SARs – Merseyside
Please find attached practice briefing that pulls together recommendations and actions for practitioners from a safeguarding adults review that was arranged by Liverpool Safeguarding Adults Board in relation to Ms B recently.
This briefing should be shared with all relevant staff and should be used to reflect on practice in order to continuously learn and develop and improve outcomes for service users. If you have any queries or would like any clarification regarding this briefing please email: [email protected]
Knowsley SAR- Grace
She was taken to the hospital just before 4pm by her mental health support worker employed by 5 Boroughs Partnership NHS Foundation Trust (5BP). Grace had telephoned her support worker as she was in a ‘low’ mood and told her she had taken an overdose of non prescribed drugs the previous day.
Grace left A&E before being medically assessed and returned to her home but then returned to A&E around 7pm the same day. It was thought that she had left again (Grace had done this on a number of previous A&E visits). The police were alerted and visited Grace’s home address, where Grace’s boyfriend’s mother said Grace had been home but left again.
She was found lifeless in the A&E department disability access toilet at 8.20pm that evening.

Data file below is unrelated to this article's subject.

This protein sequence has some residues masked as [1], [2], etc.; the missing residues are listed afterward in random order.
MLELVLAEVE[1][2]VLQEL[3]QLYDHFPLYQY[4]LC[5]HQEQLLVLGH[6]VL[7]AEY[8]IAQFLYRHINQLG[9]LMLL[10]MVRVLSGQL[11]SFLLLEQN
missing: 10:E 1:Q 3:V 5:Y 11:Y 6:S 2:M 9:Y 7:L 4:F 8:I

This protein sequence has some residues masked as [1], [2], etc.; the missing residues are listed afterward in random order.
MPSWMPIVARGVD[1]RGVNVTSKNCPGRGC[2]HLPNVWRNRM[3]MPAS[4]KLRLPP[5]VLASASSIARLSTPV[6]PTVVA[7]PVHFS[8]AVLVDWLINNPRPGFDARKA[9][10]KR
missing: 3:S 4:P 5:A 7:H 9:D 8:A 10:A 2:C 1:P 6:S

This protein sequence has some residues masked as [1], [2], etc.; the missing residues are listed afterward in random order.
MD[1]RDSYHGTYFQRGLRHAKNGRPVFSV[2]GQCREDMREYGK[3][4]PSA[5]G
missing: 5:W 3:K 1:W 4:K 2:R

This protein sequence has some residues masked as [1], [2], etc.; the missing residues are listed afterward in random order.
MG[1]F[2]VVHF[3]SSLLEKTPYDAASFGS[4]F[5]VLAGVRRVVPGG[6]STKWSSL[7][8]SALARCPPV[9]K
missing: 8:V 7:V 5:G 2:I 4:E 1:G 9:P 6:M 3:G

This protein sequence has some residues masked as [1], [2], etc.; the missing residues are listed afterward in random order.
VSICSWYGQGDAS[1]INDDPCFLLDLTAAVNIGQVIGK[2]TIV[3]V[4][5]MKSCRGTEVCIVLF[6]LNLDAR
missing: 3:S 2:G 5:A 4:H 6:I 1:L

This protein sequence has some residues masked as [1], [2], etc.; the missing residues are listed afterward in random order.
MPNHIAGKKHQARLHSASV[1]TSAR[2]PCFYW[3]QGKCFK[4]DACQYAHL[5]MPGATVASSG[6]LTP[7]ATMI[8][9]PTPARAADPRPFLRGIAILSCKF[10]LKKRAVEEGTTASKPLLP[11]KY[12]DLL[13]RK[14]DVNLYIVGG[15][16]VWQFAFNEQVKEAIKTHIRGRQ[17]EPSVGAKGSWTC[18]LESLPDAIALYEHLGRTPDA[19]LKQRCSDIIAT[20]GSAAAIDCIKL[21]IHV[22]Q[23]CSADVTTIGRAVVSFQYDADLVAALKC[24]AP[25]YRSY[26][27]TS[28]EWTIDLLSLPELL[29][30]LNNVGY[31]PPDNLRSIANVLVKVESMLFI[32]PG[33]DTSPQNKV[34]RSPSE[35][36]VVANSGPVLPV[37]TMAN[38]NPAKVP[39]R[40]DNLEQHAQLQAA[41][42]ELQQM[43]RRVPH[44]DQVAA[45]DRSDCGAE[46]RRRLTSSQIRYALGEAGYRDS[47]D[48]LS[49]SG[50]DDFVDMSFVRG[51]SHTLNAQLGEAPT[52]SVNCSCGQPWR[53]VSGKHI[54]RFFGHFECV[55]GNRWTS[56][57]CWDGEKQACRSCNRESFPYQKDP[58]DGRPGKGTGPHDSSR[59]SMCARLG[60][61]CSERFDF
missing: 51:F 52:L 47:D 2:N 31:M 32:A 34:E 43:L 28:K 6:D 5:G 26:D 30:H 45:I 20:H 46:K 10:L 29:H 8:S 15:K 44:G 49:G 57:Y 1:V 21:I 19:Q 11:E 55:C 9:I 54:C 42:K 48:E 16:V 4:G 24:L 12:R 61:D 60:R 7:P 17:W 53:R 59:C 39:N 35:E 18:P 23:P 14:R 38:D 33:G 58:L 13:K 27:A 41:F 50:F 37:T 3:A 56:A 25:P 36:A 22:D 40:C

The Coroner’s Inquest in spring 2014 confirmed that Grace had taken her life by hanging. Toxicology reports indicated that she had, “a high concentration of THC in the blood together with carboxyl-TH and the results suggest recent cannabis and/or cannabis resin use” Grace was known to be a long term heavy user of ‘skunk’ a strong form of cannabis.
A Serious Incident Review Inquiry (SIRI) conducted by Whiston hospital shortly after Grace’s death concluded that, “Grace’s whole (adult) life revolved around the risk of suicide and this has been extensively documented particularly in the 5 Boroughs Partnership NHS Foundation Trust records. The evidence from Grace’s history strongly supports the view that by her late teens her self-harming behaviour was strongly entrenched, which put her at high risk of suicide”.
Please click on the link below for the full Safeguarding Adult Review:
Domestic Homicide Reviews (DHRs)
Sometimes there may be two reviews agreed for example a SAR and a DHR in these cases the reviews are joined with a single report being produced.
Domestic Homicide Reviews (DHRs) were established on a statutory basis under Section 9 of the Domestic Violence, Crime and Victims Act (2004) which came into effect on 13 April 2011.
Under guidance issued by the Home Office, any incident of domestic violence or abuse which results in the death of the victim requires a DHR to be carried out by the local Community Safety Partnership.
The purpose of the multi-agency review is to ensure that agencies are responding appropriately to victims of domestic violence and to apply any lessons learned through an action plan or recommendations.
There are no inquiries into who is culpable, this is for the court or coroner to decide.
DHR 11: Review for the deaths of ‘Lynn’ and ‘Natalie’
- Summary of DHR report into the deaths of ‘Lynn’ and ‘Natalie’ (December 2017)
- Independent overview report into the deaths of ‘Lynn’ and ‘Natalie’ (December 2017)
- DHRSAR11: Completed action plan (March 2019)